Paul, Weiss, Rifkind, Wharton & Garrison LLP at a Glance


  • “Excellent pro bono”
  • “No billable hours requirement”
  • “Great people”


  • “Merciless hours”
  • “Difficulty of making partner”
  • “Assignments are occasionally monotonous as a litigation junior”

The Buzz

  • “Great private equity and white collar”
  • “Diverse”
  • “Tough place to work”
  • “Overconfident”

About Paul, Weiss, Rifkind, Wharton & Garrison LLP

For decades, Paul, Weiss has valiantly defended the coffers and reputations of some of the world's largest financial institutions and companies. Though perhaps best recognized for its courtroom dazzle, the firm's prolific corporate and restructuring departments more than hold their own. The firm is also known for its expertise in telecom and entertainment law.

Diverse to the Core

Paul, Weiss, Rifkind, Wharton & Garrison dates to pre-WWI New York, where Samuel William Weiss and partners opened a practice to handle commercial law matters for other members of the local Jewish business community. Back then, Jewish attorneys struggled to find acceptance in Gentile firms, so many formed firms of their own. Weiss's son Louis took a different tack-after graduating from Columbia Law he went into business with a classmate, John F. Wharton, who was a Protestant. It was one of the earliest instances of an American law firm where Jews and Gentiles worked as equals. Eventually Weiss & Wharton merged with the firm Louis' father had helped start.

The firm's focus on diversity continued. Paul, Weiss was the first New York firm to hire a black associate and was the first major New York law firm to make a woman partner. The words of longtime partner Simon H. Rifkind remain entrenched in the firm's statement of principles: "We are sensitive to the fact that we practice in New York City, which is a pluralistic community and the major international and financial center of the Western world. We believe in maintaining, by affirmative efforts, a membership of partners and associates reflecting a wide variety of religious, political, ethnic and social backgrounds, characteristic of that community." Paul, Weiss continues to make serious efforts to hire and retain a diverse mix of lawyers and support staff through the work of the firm's Diversity Committee and programs such as its annual Diversity Networking event.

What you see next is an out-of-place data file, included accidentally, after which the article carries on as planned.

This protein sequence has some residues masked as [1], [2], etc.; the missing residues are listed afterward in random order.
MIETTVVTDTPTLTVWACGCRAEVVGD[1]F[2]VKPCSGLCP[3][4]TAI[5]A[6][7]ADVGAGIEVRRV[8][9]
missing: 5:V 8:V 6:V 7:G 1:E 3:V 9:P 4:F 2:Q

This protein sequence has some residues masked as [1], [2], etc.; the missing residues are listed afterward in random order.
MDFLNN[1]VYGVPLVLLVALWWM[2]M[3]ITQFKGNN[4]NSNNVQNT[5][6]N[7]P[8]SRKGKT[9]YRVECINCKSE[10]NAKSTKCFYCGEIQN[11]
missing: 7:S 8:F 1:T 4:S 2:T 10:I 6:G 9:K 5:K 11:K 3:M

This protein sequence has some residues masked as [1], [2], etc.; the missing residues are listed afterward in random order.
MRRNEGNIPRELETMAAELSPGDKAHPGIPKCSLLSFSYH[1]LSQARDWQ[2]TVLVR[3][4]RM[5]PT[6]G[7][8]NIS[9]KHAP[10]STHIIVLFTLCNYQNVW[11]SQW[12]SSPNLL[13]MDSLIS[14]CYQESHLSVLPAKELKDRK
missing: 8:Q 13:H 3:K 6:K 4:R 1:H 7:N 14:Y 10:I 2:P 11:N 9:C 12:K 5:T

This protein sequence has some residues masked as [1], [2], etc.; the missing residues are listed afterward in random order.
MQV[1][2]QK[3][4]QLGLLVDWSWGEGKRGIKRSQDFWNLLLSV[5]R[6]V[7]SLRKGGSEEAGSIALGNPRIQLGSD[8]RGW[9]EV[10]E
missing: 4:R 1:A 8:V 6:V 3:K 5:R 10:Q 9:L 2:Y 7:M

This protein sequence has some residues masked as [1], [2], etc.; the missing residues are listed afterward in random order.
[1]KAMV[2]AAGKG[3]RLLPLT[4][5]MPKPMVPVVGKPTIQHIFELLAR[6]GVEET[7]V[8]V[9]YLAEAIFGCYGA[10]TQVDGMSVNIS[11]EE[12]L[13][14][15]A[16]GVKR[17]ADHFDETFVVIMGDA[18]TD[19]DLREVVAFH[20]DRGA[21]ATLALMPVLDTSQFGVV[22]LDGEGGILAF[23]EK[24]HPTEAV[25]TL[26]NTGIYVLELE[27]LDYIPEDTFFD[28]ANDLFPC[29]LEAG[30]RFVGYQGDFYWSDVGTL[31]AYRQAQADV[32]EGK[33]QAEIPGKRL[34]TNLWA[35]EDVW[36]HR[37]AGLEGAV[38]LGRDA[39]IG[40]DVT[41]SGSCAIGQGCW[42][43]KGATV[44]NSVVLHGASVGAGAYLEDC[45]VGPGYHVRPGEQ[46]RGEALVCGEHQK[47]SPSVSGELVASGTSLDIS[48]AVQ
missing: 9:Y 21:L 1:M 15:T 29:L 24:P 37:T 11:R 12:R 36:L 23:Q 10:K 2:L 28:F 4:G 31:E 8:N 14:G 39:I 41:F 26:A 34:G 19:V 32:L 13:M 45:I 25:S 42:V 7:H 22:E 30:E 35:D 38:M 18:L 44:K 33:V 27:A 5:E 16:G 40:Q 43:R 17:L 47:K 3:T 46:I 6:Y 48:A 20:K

With Liberals and Justice for All

From its earliest days, Paul, Weiss was associated with progressive politics and civil rights. Well-known First Amendment lawyer Walter Pollak joined the firm in 1936, after having argued some of the infamous "Scottsboro Boys" trials (which inspired Harper Lee's To Kill a Mockingbird) before the United States Supreme Court. Named partners Lloyd Garrison and Randolph Paul joined in the mid-1940s. Paul was a tax attorney who'd previously worked at the Treasury, and Garrison-the great-grandson of an abolitionist-stood up for clients like Arthur Miller, J. Robert Oppenheimer and Langston Hughes during the McCarthy era. 

The last name partner to join the masthead was Judge Simon Rifkind, who came on board in 1950 after serving as a federal district court judge and working in the Roosevelt administration to craft New Deal legislation. He stayed with the firm until his death in 1995 and is credited with helping to establish the firm as a litigation powerhouse.

Trial Size Gets Huge

The firm grew through the 1960s and 1970s, expanding from litigation, tax and entertainment law to include corporate clients. It continued to be involved in the kinds of cases that defined their times, from the earliest environmental lawsuits to the "salad oil scandal," in which major financial institutions, including American Express, got caught up in a fraudulent loan scheme involving a New Jersey vegetable oil company. In the 1980s, the firm developed a white-collar defense practice-star attorney Arthur Liman defended corporate raider Carl Icahn, mutual-fund embezzler Robert Vesco and junk bond dealer Michael Milken.